Jeneen Frei Njootli, installation view of “Throats tight with medicine, teeth that cannot chew, mountains and rivers in the gut,” 2024. Photo: Bryon Dauncey, Courtesy Macaulay + Co.

Jeneen Frei Njootli


Macaulay + Co.

Jeneen Frei Njootli is “obsessed with ptarmigan.” This plump, winter-white beauty of the grouse family not only inspired the title of their current show—“Throats tight with medicine, teeth that cannot chew, mountains and rivers in the gut” (on view through May 11, 2024)—but its feathers, wings, and harelike feet also protrude from the epoxied pockets and gloves of several sculptures like lucky keepsakes. A Dagoo (ptarmigan) stew, hunted and prepared by the artist, was served at the opening, while steel renderings “tenderly” depicting the birds’ tracks are propped up against the gallery walls like bookends. Deftly combining sculpture, photography, performance, and poetry, Frei Njootli’s meditations on Indigenous sovereignty, decolonization, and the body read like a nuanced, multifaceted story that takes off from and remains grounded in place, time, and memory.

Born in Whitehorse, Canada, Frei Njootli is a Vuntut Gwitchin First Nation artist (with Dutch, Czech, Jewish, and Womyns ancestry), now living in Old Crow, Yukon. A graduate of UBC’s MFA program and Emily Carr University, and molded by mentors and knowledge keepers over the years, they have shown their work in spaces around the world. This show includes several large-scale photographic works conceived during a performance involving the artist’s family and realized during a residency and subsequent exhibition (“Noise of the Flesh: Score for Gina Pane”) at the Frac des Pays de la Noire in Nantes, France. A number of sculptural pieces focus on clothes worn by the artist and their kin, including a sturdy-looking jacket and boots that Frei Njootli wore in the evocative photoscapes, as well as their nephew’s old work pants, secured together with duct tape. Throughout the exhibition, poetic flourishes—the detailed beadwork of an abandoned glove, a pretty floral scarf cast into the shape of the artist’s hunting rifle, and titles such as my grandma used to check her traps with lipstick on—accent a relational approach to art-making and inspire a transformative vantage point from which to delve deeper into some of the stickier aspects of Indigenous cultural heritage.

Jeneen Frei Njootli, Glove with wing, 2024. Leather, fleece-lined glove, ptarmigan wing, and epoxy, 6.25 x 7 x 7.5 in. Photo: Bryon Dauncey, Courtesy Macaulay + Co.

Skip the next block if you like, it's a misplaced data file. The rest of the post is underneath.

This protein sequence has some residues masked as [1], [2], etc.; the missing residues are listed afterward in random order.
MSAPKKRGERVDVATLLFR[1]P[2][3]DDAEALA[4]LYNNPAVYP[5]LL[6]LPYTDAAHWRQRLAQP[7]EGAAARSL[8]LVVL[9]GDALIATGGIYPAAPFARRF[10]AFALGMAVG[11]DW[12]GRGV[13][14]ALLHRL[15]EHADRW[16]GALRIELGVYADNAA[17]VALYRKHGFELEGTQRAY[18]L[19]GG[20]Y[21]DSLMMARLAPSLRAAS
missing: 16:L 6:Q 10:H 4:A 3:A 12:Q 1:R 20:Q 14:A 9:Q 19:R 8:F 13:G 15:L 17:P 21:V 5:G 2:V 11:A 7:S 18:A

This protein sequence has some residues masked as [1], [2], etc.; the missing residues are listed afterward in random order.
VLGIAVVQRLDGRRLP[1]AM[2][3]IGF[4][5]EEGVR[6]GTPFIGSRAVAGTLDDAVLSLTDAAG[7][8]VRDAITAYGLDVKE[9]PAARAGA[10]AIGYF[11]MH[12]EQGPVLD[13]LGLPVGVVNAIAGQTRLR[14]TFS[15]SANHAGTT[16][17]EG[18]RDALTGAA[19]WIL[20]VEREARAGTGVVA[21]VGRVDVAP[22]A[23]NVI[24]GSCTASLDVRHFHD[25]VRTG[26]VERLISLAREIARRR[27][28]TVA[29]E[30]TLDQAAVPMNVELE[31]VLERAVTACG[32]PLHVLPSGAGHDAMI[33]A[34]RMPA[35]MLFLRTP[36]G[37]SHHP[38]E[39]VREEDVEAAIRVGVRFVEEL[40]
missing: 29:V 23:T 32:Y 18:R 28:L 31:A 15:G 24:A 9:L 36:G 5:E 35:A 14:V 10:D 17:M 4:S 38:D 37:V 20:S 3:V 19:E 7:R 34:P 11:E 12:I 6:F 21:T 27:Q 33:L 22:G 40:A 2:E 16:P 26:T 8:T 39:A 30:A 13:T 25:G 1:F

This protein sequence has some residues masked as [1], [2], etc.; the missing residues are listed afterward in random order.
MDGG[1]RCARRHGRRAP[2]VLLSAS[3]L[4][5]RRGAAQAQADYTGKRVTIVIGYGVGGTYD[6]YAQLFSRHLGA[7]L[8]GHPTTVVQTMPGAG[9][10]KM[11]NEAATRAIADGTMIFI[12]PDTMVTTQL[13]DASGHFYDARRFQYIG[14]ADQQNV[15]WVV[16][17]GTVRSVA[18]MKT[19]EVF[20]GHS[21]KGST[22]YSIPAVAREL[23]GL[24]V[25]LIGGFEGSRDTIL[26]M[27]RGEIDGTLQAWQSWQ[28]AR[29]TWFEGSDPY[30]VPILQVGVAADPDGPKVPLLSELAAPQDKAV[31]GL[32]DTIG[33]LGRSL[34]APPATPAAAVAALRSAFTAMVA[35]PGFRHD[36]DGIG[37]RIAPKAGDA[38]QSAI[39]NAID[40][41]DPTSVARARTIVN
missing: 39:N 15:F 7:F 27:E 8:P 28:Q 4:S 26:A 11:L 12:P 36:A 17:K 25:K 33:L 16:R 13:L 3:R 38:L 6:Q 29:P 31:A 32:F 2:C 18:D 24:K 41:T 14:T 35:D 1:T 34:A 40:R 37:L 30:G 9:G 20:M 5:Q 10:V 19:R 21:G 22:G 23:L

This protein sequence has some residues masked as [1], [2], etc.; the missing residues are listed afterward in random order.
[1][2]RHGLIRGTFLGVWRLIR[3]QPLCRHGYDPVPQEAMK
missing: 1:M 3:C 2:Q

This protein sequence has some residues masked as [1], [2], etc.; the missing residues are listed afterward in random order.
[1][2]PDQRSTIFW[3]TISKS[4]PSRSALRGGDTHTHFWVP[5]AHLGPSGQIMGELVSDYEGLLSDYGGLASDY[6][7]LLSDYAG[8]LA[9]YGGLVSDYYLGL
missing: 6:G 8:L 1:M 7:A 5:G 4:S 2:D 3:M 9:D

In Frei Njootli’s photographic panels, steel, a composite material typically associated with strength and durability, acquires dynamic states and interpretations. Sprayed with a corrosive that contributes to ongoing rust and decay, the surface of the metal becomes confused with imprints of haunting screenprinted images. In one of the triptychs, a spectral figure (Frei Njootli) stands against a stark landscape; in another, a body (again the artist’s) is seen lying motionless in the snow. Displayed on the floor, three impressions of Frei Njootli’s face gaze up, bearing witness unto themselves, each repetition merging further into the background, like superimposed negatives disappearing into a blurry nothingness. With Frei Njootli’s body standing in for everybody, the pieces carry solemnity and power, their existence alone defiantly confronting the viewer’s gaze. The clothes found hanging from the ceiling and scattered about the space feel as if they had been pulled from the depicted snowy banks, appearing both wet (the snow melted and glistening with epoxy) and frozen in time. It’s a sharp, subversive contrast to all of the Indigenous “costumes” imprisoned in museum vitrines around the world. “Here are our clothes,” the pieces seem to say, a symbolic bright orange scarf linking together the arms of the work jacket, like hands.

Genocide of a people occurs not just through violent acts, but also through cultural suppression and omission, through languages lost and heritages subsumed into the dominant culture. Frei Njootli’s work speaks not only of a reclaiming of the past (the artist has been slowly relearning their language, Dinjii Zhuh Qyuu or Gwich’in), but also a revisioning of the present and the future ahead. With the narrative reframed under the guidance of the rightful storyteller, I think it is important to revisit the circumstances surrounding the creation of Frei Njootli’s photographic panels. The day they were made was filled “with so much joy and levity,” driving around the island with their father, the children playing, and a cousin assisting with the photographing. “After driving home, we all had caribou head soup and gave thanks for the day.” Life matters; every child matters. In the end, like the salve of the ptarmigan stew, Frei Njootli’s dicing up and stirring together of stories is but a reminder, as they describe in their exhibition statement,  “that all are our children are all our children…[and] They are part of time.”